Shabbat Table Talk

Parashat Balak – Erev Shabbat 7 July 2017

Week of 2-8 July 2017

Torah portion: Numbers 22:2-25:9 Haftarah: Micah 5:6-6:8

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In my commentary on Bamidbar, I referred to Fox’s theoretical structure of the Book of Numbers. According to this structure the present parashah is found in the second part:The Rebellious Folk: Narratives of Challenge, section C: Encountering the Other (c.22-24) and Final Rebellion: Apostasy (c.25). In that same commentary I wrote about the significance of names, numbers (counting) and wilderness which continue in this parashah.The name of Balak, King of Moab, sounds like the word to destroy while Bil’aam, the sorcerer, suggests swallower (destroying). Beor, Bil’aam’s father, also suggests destroying. So we see two camps – that of the destroyers and that of the Israelites, separated and powerful with YHWH, their God as the one who blesses and does not allow the sorcerer to curse them.

 

To further summarise this parashah, I suggest a division of five scenarios. 1) Balak sends two sets of messengers to engage Bil’aam’s powers. 2) After the second time, Bil’aam accompanies the messengers on his she-ass. The she-ass sees a vision of a messenger from God which Bil’aam does not see. Bil’aam grows angry and beats the ass because she is hindering his journey to Balak and causing him discomfort. The she-ass speaks to Bil’aam who then sees the messenger and is willing to return home. 3) Bil‘aam reaches Balak who takes him to three vantage points to look at the numerous and powerful Israelites in order to curse them more effectively. Each time (3 times) the curse turns out to be a blessing from YHWH, the God of the Israelites. God’s original blessing cannot be reversed. 4) Bil’aam is ready to return to his own home but before he goes he utters a fourth oracle for Balak as a final warning concerning the impenetrable power of God surrounding the Israelites: the same power that controlled Bil’aam to bless rather than curse the Israelites.5) In the camp of the Israelites (in stark contrast to what Balak fears) the wilderness experience of dissatisfaction,complaints and rebellion continues: Israel yoked themselves to the Baal of Peor (25:3a). Israel, blessed by YHWH, is still unfaithful to the Lord their God.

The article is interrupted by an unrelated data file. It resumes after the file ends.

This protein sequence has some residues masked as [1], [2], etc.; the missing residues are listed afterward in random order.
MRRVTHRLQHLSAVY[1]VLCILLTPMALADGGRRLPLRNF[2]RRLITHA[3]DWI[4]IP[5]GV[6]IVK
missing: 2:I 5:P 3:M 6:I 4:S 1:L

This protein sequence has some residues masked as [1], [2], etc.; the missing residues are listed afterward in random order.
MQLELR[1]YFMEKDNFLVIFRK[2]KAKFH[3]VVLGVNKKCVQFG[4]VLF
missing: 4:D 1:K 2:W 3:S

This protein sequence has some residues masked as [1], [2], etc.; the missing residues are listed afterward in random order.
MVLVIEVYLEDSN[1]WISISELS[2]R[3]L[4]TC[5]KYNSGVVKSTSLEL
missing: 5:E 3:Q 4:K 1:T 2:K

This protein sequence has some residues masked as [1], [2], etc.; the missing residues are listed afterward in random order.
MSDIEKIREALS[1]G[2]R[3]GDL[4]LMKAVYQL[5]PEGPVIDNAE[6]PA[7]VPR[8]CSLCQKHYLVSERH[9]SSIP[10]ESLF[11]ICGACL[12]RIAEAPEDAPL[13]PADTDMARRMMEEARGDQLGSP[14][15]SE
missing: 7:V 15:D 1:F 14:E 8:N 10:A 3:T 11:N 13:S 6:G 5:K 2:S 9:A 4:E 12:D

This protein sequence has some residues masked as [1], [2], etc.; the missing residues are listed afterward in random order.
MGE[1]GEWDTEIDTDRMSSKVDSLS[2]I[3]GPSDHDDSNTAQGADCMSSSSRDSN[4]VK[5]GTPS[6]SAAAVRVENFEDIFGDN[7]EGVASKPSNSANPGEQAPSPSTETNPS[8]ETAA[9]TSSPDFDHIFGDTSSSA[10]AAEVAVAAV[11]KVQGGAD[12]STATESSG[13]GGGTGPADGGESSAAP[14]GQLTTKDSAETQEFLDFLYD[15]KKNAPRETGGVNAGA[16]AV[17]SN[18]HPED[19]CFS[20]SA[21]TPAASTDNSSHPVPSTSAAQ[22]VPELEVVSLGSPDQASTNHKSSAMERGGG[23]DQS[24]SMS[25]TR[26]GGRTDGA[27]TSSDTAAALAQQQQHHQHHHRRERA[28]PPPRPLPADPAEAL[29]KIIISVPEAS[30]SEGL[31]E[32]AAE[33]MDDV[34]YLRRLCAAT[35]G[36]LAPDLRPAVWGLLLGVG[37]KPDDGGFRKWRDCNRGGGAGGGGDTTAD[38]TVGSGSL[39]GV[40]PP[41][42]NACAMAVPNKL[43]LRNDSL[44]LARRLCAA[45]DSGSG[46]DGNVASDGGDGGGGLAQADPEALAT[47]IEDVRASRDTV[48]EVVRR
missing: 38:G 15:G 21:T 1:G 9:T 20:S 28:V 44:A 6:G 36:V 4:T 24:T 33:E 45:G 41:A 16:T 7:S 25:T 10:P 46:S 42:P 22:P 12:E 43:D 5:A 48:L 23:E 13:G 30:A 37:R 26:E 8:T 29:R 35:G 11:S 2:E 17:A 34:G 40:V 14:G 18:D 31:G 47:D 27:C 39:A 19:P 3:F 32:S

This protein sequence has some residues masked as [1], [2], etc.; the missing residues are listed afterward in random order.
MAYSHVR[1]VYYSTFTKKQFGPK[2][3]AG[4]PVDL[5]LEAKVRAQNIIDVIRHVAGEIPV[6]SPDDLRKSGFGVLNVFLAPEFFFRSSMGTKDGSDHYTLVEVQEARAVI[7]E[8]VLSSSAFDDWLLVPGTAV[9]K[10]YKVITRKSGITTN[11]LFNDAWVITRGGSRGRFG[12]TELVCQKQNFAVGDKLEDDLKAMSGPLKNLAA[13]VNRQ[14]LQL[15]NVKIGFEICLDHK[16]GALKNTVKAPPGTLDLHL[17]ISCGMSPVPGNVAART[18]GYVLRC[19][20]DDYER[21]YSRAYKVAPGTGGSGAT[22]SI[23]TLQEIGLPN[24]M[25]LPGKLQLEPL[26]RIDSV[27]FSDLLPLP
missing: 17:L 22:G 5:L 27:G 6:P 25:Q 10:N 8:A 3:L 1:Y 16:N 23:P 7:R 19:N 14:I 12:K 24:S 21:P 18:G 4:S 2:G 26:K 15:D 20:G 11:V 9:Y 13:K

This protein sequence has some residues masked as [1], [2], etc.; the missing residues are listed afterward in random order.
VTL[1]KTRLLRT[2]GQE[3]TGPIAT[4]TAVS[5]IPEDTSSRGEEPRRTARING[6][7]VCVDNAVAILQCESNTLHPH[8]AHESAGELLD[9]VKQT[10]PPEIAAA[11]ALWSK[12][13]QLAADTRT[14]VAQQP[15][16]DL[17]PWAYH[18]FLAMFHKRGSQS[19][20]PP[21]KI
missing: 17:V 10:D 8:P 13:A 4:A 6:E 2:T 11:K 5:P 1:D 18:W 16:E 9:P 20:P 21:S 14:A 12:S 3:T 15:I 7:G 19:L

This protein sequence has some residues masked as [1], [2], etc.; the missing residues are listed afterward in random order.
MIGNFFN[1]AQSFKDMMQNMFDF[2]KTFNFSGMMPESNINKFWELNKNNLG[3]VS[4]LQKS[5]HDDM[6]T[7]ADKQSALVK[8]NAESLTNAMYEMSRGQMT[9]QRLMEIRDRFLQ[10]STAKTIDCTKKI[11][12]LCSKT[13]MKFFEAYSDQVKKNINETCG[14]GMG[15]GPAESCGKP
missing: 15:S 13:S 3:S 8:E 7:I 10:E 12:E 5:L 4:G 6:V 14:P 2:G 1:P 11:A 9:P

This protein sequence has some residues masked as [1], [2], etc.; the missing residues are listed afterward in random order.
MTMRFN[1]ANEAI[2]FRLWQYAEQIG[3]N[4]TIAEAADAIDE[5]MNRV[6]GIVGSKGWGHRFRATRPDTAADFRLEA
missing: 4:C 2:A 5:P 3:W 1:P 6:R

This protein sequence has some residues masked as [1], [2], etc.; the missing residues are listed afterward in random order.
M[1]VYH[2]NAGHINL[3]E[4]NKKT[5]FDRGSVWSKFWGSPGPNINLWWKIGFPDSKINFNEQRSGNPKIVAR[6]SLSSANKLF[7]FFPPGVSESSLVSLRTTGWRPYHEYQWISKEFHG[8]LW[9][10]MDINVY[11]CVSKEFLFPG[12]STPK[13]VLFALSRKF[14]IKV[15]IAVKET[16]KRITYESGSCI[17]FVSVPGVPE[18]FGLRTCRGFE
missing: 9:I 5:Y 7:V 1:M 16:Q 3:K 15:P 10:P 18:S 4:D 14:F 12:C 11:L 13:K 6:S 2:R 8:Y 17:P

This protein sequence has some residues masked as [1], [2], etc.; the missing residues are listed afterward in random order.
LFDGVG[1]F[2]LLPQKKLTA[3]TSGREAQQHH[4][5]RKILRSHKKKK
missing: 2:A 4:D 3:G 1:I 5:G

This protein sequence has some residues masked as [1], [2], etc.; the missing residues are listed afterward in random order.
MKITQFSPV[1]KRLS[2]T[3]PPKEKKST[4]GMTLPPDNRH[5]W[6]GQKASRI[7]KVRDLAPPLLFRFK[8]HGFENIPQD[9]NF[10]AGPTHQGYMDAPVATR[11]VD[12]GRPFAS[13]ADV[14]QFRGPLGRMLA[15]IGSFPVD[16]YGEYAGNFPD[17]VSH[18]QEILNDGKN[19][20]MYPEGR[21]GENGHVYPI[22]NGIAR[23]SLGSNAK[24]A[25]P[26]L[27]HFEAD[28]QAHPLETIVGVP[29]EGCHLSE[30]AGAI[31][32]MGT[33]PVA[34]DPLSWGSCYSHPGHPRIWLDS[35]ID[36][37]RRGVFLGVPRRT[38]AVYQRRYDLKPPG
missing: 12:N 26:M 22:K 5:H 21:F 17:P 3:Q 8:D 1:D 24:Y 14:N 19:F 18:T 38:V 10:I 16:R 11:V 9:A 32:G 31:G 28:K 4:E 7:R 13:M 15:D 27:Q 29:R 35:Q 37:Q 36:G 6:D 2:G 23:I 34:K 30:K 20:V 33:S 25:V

As an example of the faithfulness of God we look at Bil’aam’s first oracle (23:7-10). In this he describes how Balak asked him to curse Yaakov. Bil’aam asks how it was possible to curse what God has not cursed and how to destroy from the face of the earth what YHWH loves, guides and protects. As Bil’aam stands on the heights of Baal (the place of worship of Baal) he sees Yaakov: a people apart but secure – separated from other nations. Deuteronomy (33:28-29) describes how Israel has dwelt securely and is more fortunate than other nations because it is victorious in the Lord: your enemies fawn upon you as you stride upon the heights and You are a people sacred to the Lord your God (Dt 7:6-11).Then Bil’aam speaks about measuring/counting the dust of Yaakov. We recall what God said to Abram in Gn 13:16 and we remember that numbering or counting a people is to have power over them. Balak and no other nation will have power over Yaakov as long as YHWH is their God, shield and protector.

 

Twice Bil’aam compares the Israelites to a lion the king of the beasts (23:24; 24:9). Genesis (49:9) describes Israel’s blessing for his son Judah: he crouches like a lion recumbent, the king of the beasts – who would dare rouse him? Out of Judah, God’s people will survive through the line of King David and the Messiah.

 

Reflection: 1) What are your experiences of seeming curses turning into blessings because you have obeyed and trusted the Lord our God?

Bibliography: Fox, Everett. The Five Books of Moses (New York: 1997); African Bible (Nairobi: 2004).

 

This week’s teaching commentary is by

Bernadette Chellew, Durban, South Africa

Bat Kol alum 2008

Email: btrnchellew@gmail.com

[Copyright © 2017]

 

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Bat Kol Institute for Jewish Studies, Jerusalem

~~1983-2017~~

“Christians Studying the Bible within its Jewish milieu, using Jewish Sources.”

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